The legal battles that engulfed the world's largest insurance broker, Marsh & McLennan, in 2004 are still not over - one year after the company paid $850m (£480m) to settle with the New York Attorney General, Eliot Spitzer.
The state of Florida has launched a new lawsuit against Marsh, claiming further compensation over a commissions scandal in the insurance market.
"Marsh and its affiliates were more interested in getting kickbacks than the best deals for their clients," said Tom Gallagher, Florida's chief financial officer.
Marsh professed itself stunned that Florida was holding out for more, when many local businesses and even the state itself have already made claims on the $850m compensation fund set up under the Spitzer settlement.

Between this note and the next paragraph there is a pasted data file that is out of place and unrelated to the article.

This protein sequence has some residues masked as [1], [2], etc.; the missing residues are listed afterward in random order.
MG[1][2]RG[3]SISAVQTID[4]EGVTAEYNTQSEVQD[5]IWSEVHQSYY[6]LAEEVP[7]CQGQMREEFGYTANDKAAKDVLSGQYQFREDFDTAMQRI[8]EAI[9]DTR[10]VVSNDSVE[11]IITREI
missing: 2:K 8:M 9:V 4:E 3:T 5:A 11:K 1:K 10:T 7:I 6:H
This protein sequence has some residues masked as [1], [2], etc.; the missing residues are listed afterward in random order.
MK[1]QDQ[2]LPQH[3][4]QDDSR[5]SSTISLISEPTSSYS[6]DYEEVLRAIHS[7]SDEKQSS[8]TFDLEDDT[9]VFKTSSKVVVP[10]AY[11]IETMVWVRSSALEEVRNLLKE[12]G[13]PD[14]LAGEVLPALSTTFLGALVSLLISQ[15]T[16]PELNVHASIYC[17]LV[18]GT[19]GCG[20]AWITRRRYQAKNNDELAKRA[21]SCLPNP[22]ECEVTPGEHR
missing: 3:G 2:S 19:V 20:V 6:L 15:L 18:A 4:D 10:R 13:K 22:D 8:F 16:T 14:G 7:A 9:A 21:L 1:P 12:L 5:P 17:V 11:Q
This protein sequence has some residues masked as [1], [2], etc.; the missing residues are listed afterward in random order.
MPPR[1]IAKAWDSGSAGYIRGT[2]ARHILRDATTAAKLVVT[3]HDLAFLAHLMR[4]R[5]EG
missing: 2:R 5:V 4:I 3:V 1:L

Florida's move is unwelcome because Marsh is only beginning to recover from the effects of the scandal, which prompted big changes in the way it does business in the US and across the world, including at the Lloyd's of London insurance market. Some 750 people lost their jobs in London in the shake-out.
Marsh has abandoned lucrative "contingency commissions", where it receives a fee for steering business to an insurer, based on the volume and type of cover. Mr Spitzer accused the company of rigging bids and fixing prices, and steering business to insurers that paid higher fees.
Mr Gallagher claims that the $850m figure understates the true losses to insurance purchasers, perhaps by as much as 50 per cent. He says the abuses went deeper and lasted for longer than the Spitzer case allowed.
Under Florida law, plaintiffs can recover up to three times any money lost due to unlawful conduct. Marsh could also lose its licence to do business in the state. The new claim could stretch to tens of millions of dollars. Mr Gallagher says Marsh and its affiliates brokered around 15,000 insurance contracts in Florida between 1998 and 2004.Reuse content